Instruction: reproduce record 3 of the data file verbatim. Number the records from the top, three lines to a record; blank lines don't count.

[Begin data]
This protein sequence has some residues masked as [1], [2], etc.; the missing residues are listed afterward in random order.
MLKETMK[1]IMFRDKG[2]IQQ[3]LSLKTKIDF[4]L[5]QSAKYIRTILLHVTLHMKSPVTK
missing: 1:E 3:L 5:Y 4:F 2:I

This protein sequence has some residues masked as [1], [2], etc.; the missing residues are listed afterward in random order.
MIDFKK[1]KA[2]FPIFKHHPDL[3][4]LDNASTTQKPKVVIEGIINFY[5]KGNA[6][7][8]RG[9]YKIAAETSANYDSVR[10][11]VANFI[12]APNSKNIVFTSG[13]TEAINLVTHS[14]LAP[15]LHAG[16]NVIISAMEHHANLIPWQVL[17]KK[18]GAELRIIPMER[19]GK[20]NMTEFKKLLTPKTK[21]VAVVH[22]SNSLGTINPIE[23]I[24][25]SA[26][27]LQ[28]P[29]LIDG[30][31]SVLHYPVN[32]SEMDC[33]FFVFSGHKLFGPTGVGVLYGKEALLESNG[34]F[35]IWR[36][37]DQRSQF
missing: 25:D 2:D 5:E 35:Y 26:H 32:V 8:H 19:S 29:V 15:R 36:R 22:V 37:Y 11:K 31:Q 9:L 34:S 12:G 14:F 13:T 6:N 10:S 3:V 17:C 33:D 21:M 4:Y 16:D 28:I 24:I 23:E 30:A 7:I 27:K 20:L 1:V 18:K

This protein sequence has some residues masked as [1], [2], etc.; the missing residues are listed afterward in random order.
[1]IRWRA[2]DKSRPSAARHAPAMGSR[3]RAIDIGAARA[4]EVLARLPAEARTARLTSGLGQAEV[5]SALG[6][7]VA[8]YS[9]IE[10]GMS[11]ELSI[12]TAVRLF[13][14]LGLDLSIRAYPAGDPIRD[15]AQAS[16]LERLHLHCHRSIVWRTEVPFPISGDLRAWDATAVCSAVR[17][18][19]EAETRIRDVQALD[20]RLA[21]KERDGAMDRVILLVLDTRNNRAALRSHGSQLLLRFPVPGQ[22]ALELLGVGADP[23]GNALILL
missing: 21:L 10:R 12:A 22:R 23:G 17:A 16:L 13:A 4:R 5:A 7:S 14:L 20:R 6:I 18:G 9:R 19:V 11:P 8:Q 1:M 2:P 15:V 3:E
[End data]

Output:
This protein sequence has some residues masked as [1], [2], etc.; the missing residues are listed afterward in random order.
[1]IRWRA[2]DKSRPSAARHAPAMGSR[3]RAIDIGAARA[4]EVLARLPAEARTARLTSGLGQAEV[5]SALG[6][7]VA[8]YS[9]IE[10]GMS[11]ELSI[12]TAVRLF[13][14]LGLDLSIRAYPAGDPIRD[15]AQAS[16]LERLHLHCHRSIVWRTEVPFPISGDLRAWDATAVCSAVR[17][18][19]EAETRIRDVQALD[20]RLA[21]KERDGAMDRVILLVLDTRNNRAALRSHGSQLLLRFPVPGQ[22]ALELLGVGADP[23]GNALILL
missing: 21:L 10:R 12:A 22:R 23:G 17:A 16:L 13:A 4:R 5:A 7:S 14:L 20:R 6:I 18:G 9:R 19:V 11:P 8:Q 1:M 2:P 15:V 3:E